Mildred Lothrop was the first Vail Gold Medal
winner. She went on to become the Bell System's only two-time Gold Medal winner.
Mrs. Lothrop, Northwestern Bell
chief operator, lived with her five sons in the one-story building which housed the central office in Homer, Nebraska. She
was awakened early in the morning of May 31, 1920, by a signal at the switchboard. A subscriber, who lived about five miles
up the valley above Homer, said there had been a cloudburst and the whole valley was a sheet of water.
called the fire chief and began calling other subscribers, impressing upon them the danger. She sent her youngest son out
into the water to ring the fire bell, knowing that many would call the central office to find out why the bell was ringing.
Although the mayor and her remaining sons urged her to abandon her switchboard, she would not leave until the water
rose so high the board would no longer function. As she left, the water was up to her shoulders and the current was very swift.
She was unsure of the location of four of her sons, but when morning came, they were all found alive and unharmed. 20
almost to the day, another flood threatened Homer in the early morning hours of June 4, 1940. Once again,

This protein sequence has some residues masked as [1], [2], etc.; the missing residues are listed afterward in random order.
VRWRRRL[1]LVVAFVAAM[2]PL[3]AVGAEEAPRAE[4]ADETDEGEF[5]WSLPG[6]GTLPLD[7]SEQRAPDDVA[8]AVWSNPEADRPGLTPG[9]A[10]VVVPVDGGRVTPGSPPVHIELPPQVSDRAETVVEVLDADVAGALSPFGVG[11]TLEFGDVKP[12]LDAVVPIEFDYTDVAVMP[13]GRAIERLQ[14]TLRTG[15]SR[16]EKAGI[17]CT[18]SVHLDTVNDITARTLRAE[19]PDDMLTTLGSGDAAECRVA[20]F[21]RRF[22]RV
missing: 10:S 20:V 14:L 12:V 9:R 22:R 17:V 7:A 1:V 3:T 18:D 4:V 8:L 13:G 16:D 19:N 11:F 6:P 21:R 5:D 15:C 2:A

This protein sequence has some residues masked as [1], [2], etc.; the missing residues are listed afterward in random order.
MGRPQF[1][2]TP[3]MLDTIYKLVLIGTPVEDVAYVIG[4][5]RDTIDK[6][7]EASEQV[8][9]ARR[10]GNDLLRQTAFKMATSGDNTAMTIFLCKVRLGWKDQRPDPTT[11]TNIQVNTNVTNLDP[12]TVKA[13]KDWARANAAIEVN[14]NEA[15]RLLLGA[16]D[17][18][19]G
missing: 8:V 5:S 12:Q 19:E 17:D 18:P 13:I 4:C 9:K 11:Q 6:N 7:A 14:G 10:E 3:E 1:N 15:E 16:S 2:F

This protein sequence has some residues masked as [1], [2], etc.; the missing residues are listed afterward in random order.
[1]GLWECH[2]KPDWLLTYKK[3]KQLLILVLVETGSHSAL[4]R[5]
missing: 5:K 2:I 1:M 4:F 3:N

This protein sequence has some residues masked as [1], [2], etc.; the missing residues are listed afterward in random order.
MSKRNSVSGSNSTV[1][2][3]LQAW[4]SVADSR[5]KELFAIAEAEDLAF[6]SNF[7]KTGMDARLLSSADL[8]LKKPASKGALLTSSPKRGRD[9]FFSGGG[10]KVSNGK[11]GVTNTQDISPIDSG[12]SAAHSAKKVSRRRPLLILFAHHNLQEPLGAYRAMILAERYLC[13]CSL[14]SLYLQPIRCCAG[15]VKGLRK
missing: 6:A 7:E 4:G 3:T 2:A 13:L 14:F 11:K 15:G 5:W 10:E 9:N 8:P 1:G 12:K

Millie Lothrop remained at her switchboard, warning inhabitants and directing the work of rescuing those she knew to be trapped
by rising water.
Residents of the community, remembering her courage and resourcefulness during the previous flood,
called on her for help and depended on her to contact and help rescue those in danger. The rushing waters nearly reached the
second floor of the building where the switchboard was located, but she stayed at the board for the many hours it took until
the flood receded. The community credited the saving of many lives to Millie's resourcefulness and courage.
she had risked her life to save others. According to James C. Rippey, in Goodbye Central, Hello World
, Millie admitted
to being frightened, "But at times like that, you just don't think about yourself."